Protestors Slaughtered


September 13, 1992|By KENNETH GRUNDY

When 50,000 unarmed African National Congress supporters marched the three miles from King Williams Town in the eastern Cape to the "border" of the Ciskei homeland last Monday, they were in a festive mood. They were met with intense machine gun fire from the Ciskei Defense Force. Twenty-eight killed -- scores wounded.

Many analysts wondered if the ANC leaders had taken leave of their senses. How could they possibly have thought that Brig. Joshu Oupa Gqozo would have allowed them to enter his territory and occupy his "capital" of Bisho, a shopping mall cluster of offices, a gambling casino, housing and shops? And when the ANC declared in advance that its purpose was to force Brigadier Gqozo's removal from power, it was virtually assuring his violent opposition.

Nonetheless, there was reason in their madness. For about two years, the ANC and Brigadier Gqozo have been at war. Last Monday's slaughter is just the most bizarre chapter in this strange conflict. To understand these events we must examine the larger issue of homelands.

The Ciskei, like the other three "independent" homelands -- Transkei, Bophuthatswana and Venda -- is an artificial state created to fulfill the ideological dictates of apartheid. Hendrik Verwoerd, prime minister of South Africa from 1958 to 1966, devised a neat, perfectly logical (given his premises) way of dealing with the inevitable black majority challenge to white minority rule.

He divided 13 percent of South Africa's land into ten ethnic homelands. Each Black South African would eventually be assigned citizenship in a homeland, and the homelands would then serve as a labor reserve supplying the white-controlled farms, mines and factories.

In times of economic boom the labor sponge would be squeezed, and out would spill the needed workers. In leaner times the workers would be forced to return to their homelands, thereby reducing the social costs to Pretoria for sustaining them. Out of sight; end of obligation.

Eventually all blacks not wanted in "white" South Africa were to be shipped "home" and, presto, South Africa becomes a majority-white state. In great feats of social engineering, millions of blacks were denied citizenship in the land of their birth and banished to hard-scrabble lives in the rural periphery.

Neat? Yes. Equitable? Not at all. Three-quarters of the population would get, in effect, 13 percent of the land -- the least desirable and productive land. Add to that a battery of inhumane security and labor laws designed to keep this monstrously exploitative system in place.

Not one of the "independent" Bantustans has gained diplomatic recognition, except from Pretoria and the other homelands. All are heavily dependent on Pretoria for budgetary subsidy (for example, 83 percent of the Ciskei's revenues), trade, infrastructure, jobs and even administrative staff. They are economic basket cases with phony sovereignty.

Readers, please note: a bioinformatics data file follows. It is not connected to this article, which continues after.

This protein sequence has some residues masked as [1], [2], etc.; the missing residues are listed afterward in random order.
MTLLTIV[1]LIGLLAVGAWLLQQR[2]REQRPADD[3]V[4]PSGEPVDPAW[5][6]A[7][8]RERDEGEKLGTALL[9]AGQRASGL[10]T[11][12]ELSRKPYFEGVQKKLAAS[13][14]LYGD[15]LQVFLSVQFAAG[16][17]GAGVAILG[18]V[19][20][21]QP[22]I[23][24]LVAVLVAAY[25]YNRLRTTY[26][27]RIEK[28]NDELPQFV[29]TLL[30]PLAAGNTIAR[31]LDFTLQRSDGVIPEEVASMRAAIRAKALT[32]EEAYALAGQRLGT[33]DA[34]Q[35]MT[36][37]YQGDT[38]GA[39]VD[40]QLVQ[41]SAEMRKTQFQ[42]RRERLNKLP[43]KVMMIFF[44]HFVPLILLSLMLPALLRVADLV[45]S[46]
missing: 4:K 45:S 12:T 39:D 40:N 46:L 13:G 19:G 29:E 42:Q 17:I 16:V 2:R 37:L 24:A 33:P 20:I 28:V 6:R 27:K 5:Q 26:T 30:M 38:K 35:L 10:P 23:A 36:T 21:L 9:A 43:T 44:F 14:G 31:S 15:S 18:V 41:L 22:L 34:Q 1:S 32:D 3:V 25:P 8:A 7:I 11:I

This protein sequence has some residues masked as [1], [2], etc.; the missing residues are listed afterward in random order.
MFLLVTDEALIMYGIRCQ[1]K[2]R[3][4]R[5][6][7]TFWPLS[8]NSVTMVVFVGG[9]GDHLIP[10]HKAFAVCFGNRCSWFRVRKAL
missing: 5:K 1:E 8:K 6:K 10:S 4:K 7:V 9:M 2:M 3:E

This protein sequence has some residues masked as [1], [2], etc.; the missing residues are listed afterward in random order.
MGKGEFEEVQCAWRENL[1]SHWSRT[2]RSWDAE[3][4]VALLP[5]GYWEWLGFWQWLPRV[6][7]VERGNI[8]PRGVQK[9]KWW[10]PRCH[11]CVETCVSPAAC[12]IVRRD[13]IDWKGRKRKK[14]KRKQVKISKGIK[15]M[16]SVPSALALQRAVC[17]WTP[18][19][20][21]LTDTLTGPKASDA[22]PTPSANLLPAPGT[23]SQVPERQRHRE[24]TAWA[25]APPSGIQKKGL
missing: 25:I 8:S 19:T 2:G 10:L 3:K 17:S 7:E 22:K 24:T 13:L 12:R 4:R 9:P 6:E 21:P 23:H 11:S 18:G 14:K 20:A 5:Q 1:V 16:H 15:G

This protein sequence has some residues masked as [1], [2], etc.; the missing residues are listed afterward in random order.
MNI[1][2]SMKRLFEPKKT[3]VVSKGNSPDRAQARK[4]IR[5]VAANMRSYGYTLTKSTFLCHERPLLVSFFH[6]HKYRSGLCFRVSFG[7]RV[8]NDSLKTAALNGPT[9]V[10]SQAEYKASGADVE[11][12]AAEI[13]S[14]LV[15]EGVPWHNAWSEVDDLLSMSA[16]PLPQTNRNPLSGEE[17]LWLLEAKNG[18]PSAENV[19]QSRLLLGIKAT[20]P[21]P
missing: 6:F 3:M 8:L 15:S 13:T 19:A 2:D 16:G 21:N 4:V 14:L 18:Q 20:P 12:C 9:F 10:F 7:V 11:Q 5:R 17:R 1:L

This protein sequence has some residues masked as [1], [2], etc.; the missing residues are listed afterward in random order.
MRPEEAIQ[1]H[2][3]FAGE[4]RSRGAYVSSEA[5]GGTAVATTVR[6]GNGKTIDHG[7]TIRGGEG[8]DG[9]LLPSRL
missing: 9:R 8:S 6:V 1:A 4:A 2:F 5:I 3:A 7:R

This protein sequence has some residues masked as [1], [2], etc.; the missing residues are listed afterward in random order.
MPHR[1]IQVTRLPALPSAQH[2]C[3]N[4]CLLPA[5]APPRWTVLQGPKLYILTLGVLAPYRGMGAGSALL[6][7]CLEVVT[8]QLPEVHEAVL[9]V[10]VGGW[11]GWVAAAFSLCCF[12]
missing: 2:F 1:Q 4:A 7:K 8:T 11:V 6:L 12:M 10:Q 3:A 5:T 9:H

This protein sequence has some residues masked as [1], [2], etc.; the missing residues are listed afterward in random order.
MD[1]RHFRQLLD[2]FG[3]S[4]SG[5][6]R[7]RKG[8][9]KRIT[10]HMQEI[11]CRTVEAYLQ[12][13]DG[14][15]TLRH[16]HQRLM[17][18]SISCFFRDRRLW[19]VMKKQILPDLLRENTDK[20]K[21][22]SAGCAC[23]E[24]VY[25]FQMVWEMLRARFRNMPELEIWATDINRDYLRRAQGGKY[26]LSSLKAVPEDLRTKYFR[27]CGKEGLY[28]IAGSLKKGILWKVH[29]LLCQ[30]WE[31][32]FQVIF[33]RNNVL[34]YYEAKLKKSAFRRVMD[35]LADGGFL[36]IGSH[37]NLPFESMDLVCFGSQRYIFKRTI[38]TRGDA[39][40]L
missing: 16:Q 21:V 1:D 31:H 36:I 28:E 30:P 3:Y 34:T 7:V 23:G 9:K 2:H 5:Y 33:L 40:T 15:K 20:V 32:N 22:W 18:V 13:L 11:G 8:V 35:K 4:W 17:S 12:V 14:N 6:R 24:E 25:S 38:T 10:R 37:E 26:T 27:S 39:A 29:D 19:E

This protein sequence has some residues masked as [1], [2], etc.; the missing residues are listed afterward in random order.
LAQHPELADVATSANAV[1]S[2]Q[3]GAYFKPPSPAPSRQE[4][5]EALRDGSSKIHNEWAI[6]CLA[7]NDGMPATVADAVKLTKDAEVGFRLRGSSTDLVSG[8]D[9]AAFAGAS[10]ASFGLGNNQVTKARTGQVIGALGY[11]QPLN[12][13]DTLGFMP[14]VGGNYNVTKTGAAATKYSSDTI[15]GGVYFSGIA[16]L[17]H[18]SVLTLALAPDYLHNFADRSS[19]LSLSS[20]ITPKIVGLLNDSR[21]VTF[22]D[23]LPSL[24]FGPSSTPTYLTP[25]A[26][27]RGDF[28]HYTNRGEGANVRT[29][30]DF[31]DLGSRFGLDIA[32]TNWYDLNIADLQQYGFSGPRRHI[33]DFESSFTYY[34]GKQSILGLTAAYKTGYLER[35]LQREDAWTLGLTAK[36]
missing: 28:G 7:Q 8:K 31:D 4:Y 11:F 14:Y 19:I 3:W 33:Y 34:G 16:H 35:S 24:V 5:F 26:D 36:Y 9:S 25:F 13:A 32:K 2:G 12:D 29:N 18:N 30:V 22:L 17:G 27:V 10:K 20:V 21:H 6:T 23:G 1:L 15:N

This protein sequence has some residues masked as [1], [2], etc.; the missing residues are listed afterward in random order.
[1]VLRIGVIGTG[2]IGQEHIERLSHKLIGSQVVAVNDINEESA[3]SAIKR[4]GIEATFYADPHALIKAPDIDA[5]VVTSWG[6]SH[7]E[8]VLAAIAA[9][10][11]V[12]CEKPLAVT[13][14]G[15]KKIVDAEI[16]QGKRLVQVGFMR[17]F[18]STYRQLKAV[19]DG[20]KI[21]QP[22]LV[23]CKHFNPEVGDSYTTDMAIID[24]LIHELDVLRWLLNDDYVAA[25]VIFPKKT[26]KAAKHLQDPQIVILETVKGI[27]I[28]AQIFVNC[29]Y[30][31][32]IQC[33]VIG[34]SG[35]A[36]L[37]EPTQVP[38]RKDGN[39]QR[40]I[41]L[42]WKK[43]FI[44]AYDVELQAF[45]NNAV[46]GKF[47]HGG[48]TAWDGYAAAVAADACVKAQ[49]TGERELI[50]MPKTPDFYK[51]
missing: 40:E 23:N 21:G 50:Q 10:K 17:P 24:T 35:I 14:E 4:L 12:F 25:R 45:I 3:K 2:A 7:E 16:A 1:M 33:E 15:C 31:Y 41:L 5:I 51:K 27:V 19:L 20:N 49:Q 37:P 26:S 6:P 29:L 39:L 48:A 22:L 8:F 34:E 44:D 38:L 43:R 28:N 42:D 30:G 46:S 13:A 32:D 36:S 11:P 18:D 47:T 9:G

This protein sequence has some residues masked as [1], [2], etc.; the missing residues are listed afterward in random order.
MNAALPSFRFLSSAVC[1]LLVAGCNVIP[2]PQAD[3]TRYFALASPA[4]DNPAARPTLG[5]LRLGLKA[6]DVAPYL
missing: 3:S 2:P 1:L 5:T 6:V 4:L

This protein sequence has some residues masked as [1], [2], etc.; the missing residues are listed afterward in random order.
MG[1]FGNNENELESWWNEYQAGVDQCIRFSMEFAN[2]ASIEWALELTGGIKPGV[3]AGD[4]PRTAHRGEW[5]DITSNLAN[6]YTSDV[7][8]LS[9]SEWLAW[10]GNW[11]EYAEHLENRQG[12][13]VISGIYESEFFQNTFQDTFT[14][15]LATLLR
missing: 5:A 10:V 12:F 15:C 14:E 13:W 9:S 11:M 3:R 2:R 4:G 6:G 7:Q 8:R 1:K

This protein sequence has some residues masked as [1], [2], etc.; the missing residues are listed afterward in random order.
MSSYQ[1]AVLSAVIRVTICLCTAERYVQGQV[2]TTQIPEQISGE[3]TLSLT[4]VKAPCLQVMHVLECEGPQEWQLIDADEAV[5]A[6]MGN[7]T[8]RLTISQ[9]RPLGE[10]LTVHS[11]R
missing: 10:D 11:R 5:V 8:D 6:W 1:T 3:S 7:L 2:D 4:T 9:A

The ANC, through its years in exile, held that the domestic colonialism of the Bantustans was a contemporary version of Pretoria's historical policy of divide and rule.

Through violent suppressions of peaceful opponents and personal dictatorships marked by a succession of scandals and coup attempts, the discredited Bantustan governments brought shame on the regime in Pretoria. Patrimonial puppetry in the form of tinhorn dictators beholden to Pretoria made homeland politics seem more like comic opera than Greek tragedy. But South Africa's banana republic's were no joke to the people forced to subsist there.

At last, in the 1980s, South Africa's ruling elite began to realize that the outside world would never swallow this exercise in sham self-determination." The hapless people stuck in these satrapies never did identify with these pseudo-ethnic governments. And even the puppets leaders wanted some of the strings cut, the better to loot the state treasuries and to control dissent in their midst.

Prime Minister Verwoerd's dream of grand apartheid or "separate development," as he called it, became a nightmare for F. W. de Klerk, the current president. Government by remote control proved unreliable. The white regime became saddled with a hodgepodge of statelets, none entirely pliable, none remotely credible.

Still, Pretoria is trying to make the most of its fouled nest. In the process of negotiations with the ANC alliance and other anti-apartheid groups, Mr. de Klerk's National Party government would like to cobble together a multi-racial coalition of parties to resist transferring power directly to the ANC alliance. The NP's coalition presently is to include the NP, the mixed race Labor Party, the Inkatha Freedom Party (based in the KwaZulu homeland) and several homeland leaders.

Baltimore Sun Articles
Please note the green-lined linked article text has been applied commercially without any involvement from our newsroom editors, reporters or any other editorial staff.